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Combating insurance fraud requires understanding the psychological factors that drive consumers to engage in fraudulent activity. The new Coalition Against Insurance Fraud’s study provides important insights into these factors, such as the perceived likelihood of being caught and the perceived severity of the consequences of committing insurance fraud.

The studyWho Me? Who Commits Insurance Fraud and Whyanalyzes how American consumers view insurance fraud and insurance crime and delves into the psychology of insurance fraud to understand the motivations and justification for the crime derived from in-depth interviews with those convicted of insurance fraud.

A significant number of Americans aged 45 and younger show a high level of tolerance for insurance fraud – even feeling envious of those who commit it – according to a new survey of insurance consumers by Verisk and the Coalition Against Insurance Fraud.

The study found that 87-96% of older respondents consider insurance fraud a crime, while only 75% of those under age 45 consider it a crime, with the percentage skewing downward by age to only 64% for the youngest group.

Other findings include:

– – More than 36% of all Americans believe it’s acceptable to submit an inflated auto damage claim
– – Over 30% of 25-34-year-olds “definitely would” submit a fraudulent property damage claim
– – 27% of those 18-24 would commit workers’ compensation fraud, compared to less than 10% of those 45 and older
– – Over a quarter of those 18-34 are “motivated” to commit insurance fraud compared to less than 7% of those over 45

Completing the “insurance fraud trifecta” the study also looked more closely at attitudes toward submitting a fraudulent workers compensation injury claim. Drawing from the combined overall responses, 5.71% of persons admitted to have already submitted a non-job injury to their employer to be paid. Based on the Coalition’s study in 2022 on Workers Compensation Fraud this alone could constitute nearly $1.5 billion each year of fraudulent workers compensation claim payments.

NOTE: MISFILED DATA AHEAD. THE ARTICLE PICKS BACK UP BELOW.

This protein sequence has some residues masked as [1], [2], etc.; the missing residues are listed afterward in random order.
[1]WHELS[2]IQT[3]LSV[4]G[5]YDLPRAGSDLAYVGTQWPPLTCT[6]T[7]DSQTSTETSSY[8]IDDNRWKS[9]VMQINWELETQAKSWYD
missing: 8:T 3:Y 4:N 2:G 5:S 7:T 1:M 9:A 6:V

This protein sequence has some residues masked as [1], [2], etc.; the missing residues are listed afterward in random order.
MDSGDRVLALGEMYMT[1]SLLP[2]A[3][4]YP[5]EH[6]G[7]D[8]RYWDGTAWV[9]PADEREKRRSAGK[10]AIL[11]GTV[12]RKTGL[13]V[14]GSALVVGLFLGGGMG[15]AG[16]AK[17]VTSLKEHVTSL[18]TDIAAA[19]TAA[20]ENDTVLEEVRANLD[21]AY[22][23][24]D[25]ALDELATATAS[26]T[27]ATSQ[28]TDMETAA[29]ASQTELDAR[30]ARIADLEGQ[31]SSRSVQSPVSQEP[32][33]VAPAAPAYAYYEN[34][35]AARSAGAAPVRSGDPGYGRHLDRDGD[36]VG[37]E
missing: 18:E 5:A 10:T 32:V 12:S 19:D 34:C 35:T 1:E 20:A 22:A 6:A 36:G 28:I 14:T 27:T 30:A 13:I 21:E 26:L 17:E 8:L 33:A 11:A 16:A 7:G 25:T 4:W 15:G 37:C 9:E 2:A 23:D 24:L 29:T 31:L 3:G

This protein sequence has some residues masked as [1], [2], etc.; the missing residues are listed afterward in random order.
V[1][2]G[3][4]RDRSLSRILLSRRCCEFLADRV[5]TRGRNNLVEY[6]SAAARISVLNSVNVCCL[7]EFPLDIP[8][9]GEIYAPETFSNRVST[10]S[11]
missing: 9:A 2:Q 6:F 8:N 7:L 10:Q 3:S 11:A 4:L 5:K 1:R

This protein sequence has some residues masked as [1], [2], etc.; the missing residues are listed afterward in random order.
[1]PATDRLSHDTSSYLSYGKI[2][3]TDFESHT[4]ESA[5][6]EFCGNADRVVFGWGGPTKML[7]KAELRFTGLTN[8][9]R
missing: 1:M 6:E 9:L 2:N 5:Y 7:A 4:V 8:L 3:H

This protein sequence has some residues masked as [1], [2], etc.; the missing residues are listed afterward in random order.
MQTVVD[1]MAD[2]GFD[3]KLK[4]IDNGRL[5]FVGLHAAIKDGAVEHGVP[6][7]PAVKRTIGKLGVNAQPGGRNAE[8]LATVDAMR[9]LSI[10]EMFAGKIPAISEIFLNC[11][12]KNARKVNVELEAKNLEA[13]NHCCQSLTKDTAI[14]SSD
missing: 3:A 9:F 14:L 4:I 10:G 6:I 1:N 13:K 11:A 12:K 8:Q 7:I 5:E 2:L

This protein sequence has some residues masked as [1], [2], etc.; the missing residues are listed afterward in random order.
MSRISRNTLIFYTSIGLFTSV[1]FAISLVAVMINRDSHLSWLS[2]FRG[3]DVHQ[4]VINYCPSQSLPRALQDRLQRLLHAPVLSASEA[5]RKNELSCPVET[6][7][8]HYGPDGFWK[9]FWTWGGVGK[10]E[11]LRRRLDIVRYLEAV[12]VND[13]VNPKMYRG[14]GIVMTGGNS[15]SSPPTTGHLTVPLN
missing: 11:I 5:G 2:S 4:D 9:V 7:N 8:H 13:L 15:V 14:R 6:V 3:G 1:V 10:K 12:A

Others have not yet had the chance. Persons who say they “definitely would” submit such fake injury claims accounted for 11.36% of responses, even exceeding those who told us they “might” consider making such a claim at 10.50%. Collectively these groups accounted for 27.57% of all respondents, yet again representing a very high acceptance rate for the commission of insurance fraud in our nation across multiple lines of insurance, and even when doing so would involve not only lying to the insurance carrier, but also to your employer.

This study should sound the alarm for insurers, consumer activists, regulators, and legislators on the state of fraud in America. While it’s marginally reassuring that 84% of Americans in the survey consider insurance fraud a crime, the 16% that do not consider it a crime potentially represent more than 53 million Americans,” said Matthew Smith, executive director of the Coalition Against Insurance Fraud. “There is a need for consumer education on the harm insurance fraud crimes have on our economy and on every American citizen and family.”

Sadly, the change in societal attitude toward insurance fraud has been discovered in other surveys on other topics.

Several years ago, the Pew Memorial Trust released a report finding younger Americans to have “emerged into adulthood with low levels of social trust.” Pew noted, “The future of an ethical society is looking grim and we can expect even more fraud in the future.”

The recent book The Man Who Broke Capitalism cited a study by McKinsey finding 61% of current American CEOs would be willing to violate federal and state laws if necessary to meet quarterly financial reporting expectations of Wall Street investors.